Trust's new for-profit business, Project Sigma, will provide long-term support for emerging companies and technologies
UK-based health research foundation the Wellcome Trust is to invest £200m in the European life sciences industry.
The Trust has set up a new profit-orientated business, currently operating under the working title of Project Sigma, to manage the fund, which aims to provide long-term support for emerging businesses and technologies.
The news comes just a few days after a £100m fund was announced to boost the life sciences industry in Wales, backed by biotech entrepreneur Sir Chris Evans.
The Sigma fund intends to make individual investments of between a few hundred thousand pounds and £50m, according to a Financial Times report, and will also look for other backers to help support promising ventures.
"The Wellcome Trust is known as an investor that takes a long-term view," said Sir Mark Walport, the charity's director.
"Sigma will extend this successful approach to direct investments in emerging healthcare technologies, to give small and medium-sized companies the support they require to fulfil their potential," he added.
The Trust is the world's largest grant-giving charity, investing £641m in charitable activities in 2011 and with a target of investing more than £3bn over the next five years.
Its focus with the new fund will be on healthcare and life sciences businesses that are in an early stage of development, have "significant potential to grow" and will allow the Trust to be a majority shareholder.
Sir Mark said: "This important investment opportunity will help the Trust to fulfil its vision of achieving extraordinary improvements in health, by generating returns that can be used to fund the work of outstanding researchers in the biomedical sciences and the medical humanities."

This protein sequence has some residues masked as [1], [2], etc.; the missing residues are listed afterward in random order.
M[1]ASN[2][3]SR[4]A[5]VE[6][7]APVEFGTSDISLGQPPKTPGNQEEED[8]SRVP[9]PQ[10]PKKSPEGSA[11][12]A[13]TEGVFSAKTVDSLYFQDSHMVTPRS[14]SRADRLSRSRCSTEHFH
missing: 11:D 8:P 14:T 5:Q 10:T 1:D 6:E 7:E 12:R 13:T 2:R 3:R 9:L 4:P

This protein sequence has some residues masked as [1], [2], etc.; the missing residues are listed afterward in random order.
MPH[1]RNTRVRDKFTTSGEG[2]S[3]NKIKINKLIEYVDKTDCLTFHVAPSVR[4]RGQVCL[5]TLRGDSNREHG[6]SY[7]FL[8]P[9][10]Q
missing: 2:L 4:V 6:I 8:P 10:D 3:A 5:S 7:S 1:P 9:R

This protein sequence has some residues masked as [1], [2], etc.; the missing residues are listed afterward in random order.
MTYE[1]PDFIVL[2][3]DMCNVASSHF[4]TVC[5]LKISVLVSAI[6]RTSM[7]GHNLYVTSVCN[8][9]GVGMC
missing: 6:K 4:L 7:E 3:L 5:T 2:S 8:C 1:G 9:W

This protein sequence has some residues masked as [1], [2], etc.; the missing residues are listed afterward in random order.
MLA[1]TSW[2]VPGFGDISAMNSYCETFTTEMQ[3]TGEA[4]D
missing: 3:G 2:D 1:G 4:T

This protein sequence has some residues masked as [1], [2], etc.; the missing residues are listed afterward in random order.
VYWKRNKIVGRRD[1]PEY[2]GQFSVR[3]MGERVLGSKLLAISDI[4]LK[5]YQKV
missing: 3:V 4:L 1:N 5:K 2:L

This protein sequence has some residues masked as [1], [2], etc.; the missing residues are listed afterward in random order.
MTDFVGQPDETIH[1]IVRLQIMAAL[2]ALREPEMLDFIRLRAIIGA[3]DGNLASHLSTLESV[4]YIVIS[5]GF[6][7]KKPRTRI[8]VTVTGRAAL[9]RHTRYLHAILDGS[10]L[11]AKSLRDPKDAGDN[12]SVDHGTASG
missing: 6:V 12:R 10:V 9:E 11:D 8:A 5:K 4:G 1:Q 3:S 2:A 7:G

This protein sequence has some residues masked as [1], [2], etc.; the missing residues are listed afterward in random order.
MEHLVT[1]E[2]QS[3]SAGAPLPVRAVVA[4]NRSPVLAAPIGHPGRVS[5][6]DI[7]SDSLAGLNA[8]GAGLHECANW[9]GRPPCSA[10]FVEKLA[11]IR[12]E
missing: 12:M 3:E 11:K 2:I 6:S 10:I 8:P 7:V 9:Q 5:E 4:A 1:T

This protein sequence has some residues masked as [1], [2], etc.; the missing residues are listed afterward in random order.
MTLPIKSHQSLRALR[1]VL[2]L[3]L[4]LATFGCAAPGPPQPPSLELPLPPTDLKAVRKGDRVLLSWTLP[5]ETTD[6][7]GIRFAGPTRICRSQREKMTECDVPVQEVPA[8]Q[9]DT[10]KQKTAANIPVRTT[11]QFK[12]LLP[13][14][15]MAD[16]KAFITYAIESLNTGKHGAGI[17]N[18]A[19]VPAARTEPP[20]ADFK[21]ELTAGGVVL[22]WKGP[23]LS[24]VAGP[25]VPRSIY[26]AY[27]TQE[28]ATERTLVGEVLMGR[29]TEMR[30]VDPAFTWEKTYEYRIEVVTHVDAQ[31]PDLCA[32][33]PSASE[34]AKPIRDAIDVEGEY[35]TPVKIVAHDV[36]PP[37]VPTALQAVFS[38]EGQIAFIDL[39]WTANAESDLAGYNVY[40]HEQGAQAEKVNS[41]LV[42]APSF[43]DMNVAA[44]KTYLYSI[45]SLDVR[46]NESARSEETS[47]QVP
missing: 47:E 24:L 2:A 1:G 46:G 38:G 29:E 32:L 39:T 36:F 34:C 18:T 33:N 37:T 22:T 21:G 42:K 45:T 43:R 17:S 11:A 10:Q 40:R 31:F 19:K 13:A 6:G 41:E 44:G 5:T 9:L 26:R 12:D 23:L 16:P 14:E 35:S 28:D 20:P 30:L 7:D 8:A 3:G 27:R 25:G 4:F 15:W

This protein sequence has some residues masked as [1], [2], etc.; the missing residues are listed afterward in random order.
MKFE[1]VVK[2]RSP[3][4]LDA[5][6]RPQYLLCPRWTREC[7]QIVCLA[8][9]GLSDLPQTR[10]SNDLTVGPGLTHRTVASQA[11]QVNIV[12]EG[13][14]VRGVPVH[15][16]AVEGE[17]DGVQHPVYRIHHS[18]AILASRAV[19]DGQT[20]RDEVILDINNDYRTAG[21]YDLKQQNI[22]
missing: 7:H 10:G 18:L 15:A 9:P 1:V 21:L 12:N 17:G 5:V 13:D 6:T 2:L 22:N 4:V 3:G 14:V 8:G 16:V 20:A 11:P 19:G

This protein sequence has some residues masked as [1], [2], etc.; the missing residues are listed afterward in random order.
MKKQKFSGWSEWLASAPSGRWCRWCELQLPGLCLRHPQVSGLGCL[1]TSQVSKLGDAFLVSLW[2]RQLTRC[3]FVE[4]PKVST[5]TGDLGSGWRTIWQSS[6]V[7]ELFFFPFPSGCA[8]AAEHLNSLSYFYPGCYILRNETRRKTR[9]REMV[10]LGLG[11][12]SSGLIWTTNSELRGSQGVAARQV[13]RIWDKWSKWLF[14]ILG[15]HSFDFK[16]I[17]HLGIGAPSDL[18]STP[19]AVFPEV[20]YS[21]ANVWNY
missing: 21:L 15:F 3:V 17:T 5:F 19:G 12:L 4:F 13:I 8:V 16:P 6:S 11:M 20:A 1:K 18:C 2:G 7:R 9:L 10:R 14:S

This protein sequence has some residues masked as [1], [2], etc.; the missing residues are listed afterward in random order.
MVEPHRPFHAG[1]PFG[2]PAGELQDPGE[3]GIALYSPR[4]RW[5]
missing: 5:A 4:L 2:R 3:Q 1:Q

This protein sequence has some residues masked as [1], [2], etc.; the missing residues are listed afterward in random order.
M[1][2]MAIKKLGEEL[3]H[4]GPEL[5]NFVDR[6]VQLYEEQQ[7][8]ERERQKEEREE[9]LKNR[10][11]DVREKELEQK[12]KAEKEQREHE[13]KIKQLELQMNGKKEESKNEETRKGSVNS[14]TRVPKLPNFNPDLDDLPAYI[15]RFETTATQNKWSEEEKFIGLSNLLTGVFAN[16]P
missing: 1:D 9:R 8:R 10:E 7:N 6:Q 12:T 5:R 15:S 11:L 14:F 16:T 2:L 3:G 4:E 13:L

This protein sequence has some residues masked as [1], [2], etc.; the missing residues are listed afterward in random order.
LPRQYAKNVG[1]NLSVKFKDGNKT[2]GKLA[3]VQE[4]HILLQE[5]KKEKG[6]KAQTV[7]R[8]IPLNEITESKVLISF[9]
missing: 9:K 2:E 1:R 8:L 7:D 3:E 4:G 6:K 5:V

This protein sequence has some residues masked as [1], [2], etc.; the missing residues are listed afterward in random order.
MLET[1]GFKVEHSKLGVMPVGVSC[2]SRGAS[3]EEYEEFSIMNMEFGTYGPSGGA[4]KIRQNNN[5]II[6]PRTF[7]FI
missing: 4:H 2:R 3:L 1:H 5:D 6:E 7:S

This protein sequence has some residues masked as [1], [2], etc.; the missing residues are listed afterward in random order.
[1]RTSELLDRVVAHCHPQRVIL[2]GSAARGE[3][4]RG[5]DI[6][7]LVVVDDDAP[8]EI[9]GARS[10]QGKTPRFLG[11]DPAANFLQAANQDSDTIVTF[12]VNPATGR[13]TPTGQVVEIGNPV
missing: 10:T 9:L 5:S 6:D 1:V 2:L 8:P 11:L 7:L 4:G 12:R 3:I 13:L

The UK's biotech trade body, the BioIndustry Association (BIA), welcomed the announcement, with interim CEO, Glyn Edwards, describing the fund as “significant boost to companies developing new medicines”.
He said: “Given the time required to bring innovative healthcare developments to market, it is especially pleasing to see that the fund will take a long term view and provide companies with the support they need to reach their full potential.”
Edwards also called on the UK government to provide a similar investment for innovative life science businesses in its budget plans, which will be announced later today.
“We believe the government should introduce Citizens Innovation Funds which would make the government an enabler, rather than a provider of much needed investment in biotech, and other innovative sectors, as well as encouraging investment in innovation by the general public."
Heading Sigma will be Martin Murphy and Nigel Keen, who have been appointed respectively as CEO and chair.
Murphy is a former Partner at MVM Life Science Partner, a venture capital company focused on life science and healthcare investments, and has previous experience with 3i Group and McKinsey & Company.
Keen is currently chair of a number of technology companies in the healthcare and electronics industries, including Oxford Instruments, Laird, Bioquell and Deltex Medica.